Claimant next challenges the administrative law judge’s findings regarding the physical requirements necessary to perform the employment positions relied upon by the employer. Specifically, claimant contends that when the administrative law judge discussed the employment duties performed by employer’s aft checkers and clerks, he erred in relying on the testimony and reports of Ms. Rapant, rather than on those of Mr. Montgomery, Mr. Steffell, Mr. Stanfill, and Ms. Anglen.
Ms. Rapant, a vocational rehabilitation counselor, was retained by employer to conduct an on-site job analysis of the aft checker and clerk positions identified by employer. In determining the employment duties required of these positions, Ms. Rapant testified that she made six visits to employer’s operations, totaling approximately 30 hours, she viewed the physical requirements of the positions identified by employer, videotaped those positions, and interviewed several individuals who performed those positions. Ms. Rapant then prepared multiple reports wherein she classified the job of gate clerk as sedentary duty, and the forward clerk, yard clerk, and aft checker positions as light duty; she also stated that while the aft checker position required occasional reaching overhead, the yard and gate clerk positions required no overhead reaching. EX 33. Mr. Montgomery, president of ILA Local 1351 Clerks and Checkers, acknowledged that Ms. Rapant’s video was reasonably accurate in documenting the physical requirements of these four positions; Mr. Montgomery opined, however, that the aft checker position may entail more climbing than shown on the video. Mr. Steffell, employer’s general manager of terminal operations, testified that Ms. Rapant’s reports and videos set forth an accurate description of employer’s aft checker and clerk positions. Mr. Stanfill, a vocational counselor, testified that the position of aft checker requires frequent, rather than occasional, overhead reaching. Ms. Anglen, a former co-worker of claimant, testified that she has been employed as a clerk and checker for over twenty-five years, and that the actual work required by the positions identified by employer was at a faster pace than depicted in Ms. Rapant’s videos.
We affirm the administrative law judge’s determination that the testimony, video and reports of Ms. Rapant, corroborated by the testimony of Mr. Steffell, accurately portray the physical requirements of the aft checker and clerk positions relied upon by employer. In addressing this issue, the administrative law judge found that Ms. Rapant compiled the information necessary to render her opinions based upon her several trips to employer’s container yards, her discussions with employees, her observation of employees as they performed the duties required of the identified positions, and her discussions with employer’s managers. Additionally, the administrative law judge found Ms. Rapant’s opinions to be corroborated by Mr. Steffell, whose employment duties include the observation and monitoring of employer’s clerks and checkers. Decision and Order at 60 – 61. On reconsideration, the administrative law judge reiterated his finding that Ms. Rapant’s analysis of the checker and clerk positions was more credible since she actually visited the work site on numerous occasions and observed in detail the physical requirements of each position identified by employer. Supplemental Decision and Order at 3 – 4.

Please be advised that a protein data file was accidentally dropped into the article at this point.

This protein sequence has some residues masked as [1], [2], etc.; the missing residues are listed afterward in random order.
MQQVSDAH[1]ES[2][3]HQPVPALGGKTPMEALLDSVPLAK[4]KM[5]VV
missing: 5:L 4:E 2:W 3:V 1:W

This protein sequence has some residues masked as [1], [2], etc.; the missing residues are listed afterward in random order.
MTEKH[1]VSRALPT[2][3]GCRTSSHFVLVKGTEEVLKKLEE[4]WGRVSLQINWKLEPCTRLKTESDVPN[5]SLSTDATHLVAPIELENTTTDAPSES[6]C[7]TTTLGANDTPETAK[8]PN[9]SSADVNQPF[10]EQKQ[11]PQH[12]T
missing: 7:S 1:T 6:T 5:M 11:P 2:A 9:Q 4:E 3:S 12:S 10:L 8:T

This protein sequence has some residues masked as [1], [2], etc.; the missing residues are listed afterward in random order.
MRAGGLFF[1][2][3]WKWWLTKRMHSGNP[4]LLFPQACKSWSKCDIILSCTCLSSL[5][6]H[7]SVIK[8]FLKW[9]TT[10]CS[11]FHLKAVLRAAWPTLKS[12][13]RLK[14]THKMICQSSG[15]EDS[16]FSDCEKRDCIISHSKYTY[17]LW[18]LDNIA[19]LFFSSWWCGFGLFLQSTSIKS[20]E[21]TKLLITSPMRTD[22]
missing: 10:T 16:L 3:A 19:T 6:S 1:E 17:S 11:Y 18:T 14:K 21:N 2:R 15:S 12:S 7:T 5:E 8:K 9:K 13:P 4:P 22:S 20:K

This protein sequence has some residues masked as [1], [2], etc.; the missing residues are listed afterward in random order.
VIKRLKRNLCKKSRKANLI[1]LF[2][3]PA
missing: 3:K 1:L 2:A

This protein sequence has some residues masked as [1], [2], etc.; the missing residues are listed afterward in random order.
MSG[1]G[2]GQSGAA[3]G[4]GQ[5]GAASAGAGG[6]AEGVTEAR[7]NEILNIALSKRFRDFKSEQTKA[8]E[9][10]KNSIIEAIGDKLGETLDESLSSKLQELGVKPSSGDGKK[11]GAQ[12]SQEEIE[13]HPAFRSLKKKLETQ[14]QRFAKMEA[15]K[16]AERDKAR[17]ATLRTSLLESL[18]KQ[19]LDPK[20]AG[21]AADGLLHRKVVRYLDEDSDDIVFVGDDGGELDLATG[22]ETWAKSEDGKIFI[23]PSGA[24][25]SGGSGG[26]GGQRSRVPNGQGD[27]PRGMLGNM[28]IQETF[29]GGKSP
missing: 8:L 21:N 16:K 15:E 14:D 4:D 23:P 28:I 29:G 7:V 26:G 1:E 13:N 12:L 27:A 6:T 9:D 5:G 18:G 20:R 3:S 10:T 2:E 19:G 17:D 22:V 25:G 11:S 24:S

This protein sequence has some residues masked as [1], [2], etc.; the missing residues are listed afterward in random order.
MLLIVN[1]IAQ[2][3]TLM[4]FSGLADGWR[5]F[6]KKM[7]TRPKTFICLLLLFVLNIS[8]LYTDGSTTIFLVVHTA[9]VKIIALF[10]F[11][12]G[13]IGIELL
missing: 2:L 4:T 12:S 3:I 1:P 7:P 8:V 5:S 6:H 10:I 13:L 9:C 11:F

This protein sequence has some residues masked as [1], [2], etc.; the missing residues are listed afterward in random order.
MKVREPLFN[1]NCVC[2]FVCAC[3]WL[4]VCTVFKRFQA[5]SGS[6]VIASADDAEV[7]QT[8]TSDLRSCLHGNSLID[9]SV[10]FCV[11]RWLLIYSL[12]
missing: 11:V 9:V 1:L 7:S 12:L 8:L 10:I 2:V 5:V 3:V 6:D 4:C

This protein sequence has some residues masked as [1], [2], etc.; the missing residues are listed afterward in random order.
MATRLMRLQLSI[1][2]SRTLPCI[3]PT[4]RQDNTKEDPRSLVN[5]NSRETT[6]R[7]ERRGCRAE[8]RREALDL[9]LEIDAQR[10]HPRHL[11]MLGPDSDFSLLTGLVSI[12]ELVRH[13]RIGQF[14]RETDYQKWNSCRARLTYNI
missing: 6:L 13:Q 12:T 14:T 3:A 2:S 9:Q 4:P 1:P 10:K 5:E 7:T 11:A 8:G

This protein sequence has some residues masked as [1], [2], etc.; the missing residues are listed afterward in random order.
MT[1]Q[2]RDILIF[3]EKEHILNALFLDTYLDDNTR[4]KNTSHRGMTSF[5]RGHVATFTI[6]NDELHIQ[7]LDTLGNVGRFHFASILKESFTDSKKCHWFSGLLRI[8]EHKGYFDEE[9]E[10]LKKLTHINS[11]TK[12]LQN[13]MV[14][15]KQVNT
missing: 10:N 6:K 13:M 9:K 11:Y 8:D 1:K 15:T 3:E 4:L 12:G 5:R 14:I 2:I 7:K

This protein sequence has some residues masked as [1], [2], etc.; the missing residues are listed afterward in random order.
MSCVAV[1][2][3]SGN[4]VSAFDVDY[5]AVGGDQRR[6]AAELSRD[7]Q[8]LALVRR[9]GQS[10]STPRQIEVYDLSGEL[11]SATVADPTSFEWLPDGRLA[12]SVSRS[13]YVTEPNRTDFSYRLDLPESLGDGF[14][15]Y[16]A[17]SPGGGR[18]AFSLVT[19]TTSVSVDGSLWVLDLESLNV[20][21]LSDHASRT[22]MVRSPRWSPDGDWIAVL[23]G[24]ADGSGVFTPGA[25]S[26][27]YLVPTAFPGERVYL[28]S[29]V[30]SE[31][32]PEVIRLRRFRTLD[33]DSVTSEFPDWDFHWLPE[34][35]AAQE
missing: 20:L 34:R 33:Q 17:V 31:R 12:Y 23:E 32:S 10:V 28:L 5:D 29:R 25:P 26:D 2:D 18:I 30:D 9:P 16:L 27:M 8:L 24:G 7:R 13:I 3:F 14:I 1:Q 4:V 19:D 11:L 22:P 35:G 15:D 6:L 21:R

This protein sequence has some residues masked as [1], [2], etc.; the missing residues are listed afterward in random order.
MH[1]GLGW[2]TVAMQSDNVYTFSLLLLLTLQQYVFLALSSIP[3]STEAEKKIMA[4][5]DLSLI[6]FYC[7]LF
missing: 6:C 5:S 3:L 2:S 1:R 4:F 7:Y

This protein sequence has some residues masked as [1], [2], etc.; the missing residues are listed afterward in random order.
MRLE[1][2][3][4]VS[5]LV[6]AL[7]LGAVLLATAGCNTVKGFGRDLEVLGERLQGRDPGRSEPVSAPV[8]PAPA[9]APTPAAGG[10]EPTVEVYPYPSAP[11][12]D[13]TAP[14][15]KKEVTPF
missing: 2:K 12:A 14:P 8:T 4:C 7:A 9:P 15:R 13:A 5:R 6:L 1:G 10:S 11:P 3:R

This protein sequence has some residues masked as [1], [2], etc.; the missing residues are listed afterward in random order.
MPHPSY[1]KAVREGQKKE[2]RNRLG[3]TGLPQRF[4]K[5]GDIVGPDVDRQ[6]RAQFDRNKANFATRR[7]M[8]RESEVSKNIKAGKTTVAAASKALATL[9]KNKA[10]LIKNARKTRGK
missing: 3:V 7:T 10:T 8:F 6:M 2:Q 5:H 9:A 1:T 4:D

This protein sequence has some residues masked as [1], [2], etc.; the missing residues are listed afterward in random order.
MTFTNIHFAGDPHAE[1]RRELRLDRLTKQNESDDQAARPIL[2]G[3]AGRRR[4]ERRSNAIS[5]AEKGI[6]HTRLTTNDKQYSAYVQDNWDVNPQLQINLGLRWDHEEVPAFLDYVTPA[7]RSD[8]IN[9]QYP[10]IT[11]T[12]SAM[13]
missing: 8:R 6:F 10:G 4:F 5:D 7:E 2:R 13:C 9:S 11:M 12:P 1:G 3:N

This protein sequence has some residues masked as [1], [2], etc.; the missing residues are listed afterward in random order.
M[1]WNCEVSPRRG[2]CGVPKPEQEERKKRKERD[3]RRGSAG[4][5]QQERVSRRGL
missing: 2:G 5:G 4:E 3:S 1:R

It is well-established that in arriving at his decision, the administrative law judge is entitled to evaluate the credibility of all witnesses and to draw his own inferences from the evidence. See Todd Shipyards Corp. v. Donovan, 300 F.2d 741 (5 th Cir. 1962); John W. McGrath Corp. v. Hughes, 289 F.2d 403 (2 d Cir. 1961). In his decision, the administrative law judge rationally credited the opinions of Ms. Rapant and Mr. Steffell. 4 As claimant has not established reversible error in the administrative law judge’s decision to rely upon the testimony of Ms. Rapant, as supported by the testimony of Mr. Steffell, in determining the physical requirements of the positions identified by employer, we affirm the administrative law judge’s findings on this issue. 5
Next, in determining the extent of claimant’s current disability, the administrative law judge reviewed the relevant evidence in order to assess claimant’s physical capabilities. Specifically, in his decision, the administrative law judge credited the opinion of Dr. Masson over the opinion of Dr. Mosely and the testimony of claimant in concluding that claimant did not meet her burden of establishing that she remains incapable of resuming her usual employment duties with employer. Decision and Order at 59 – 60.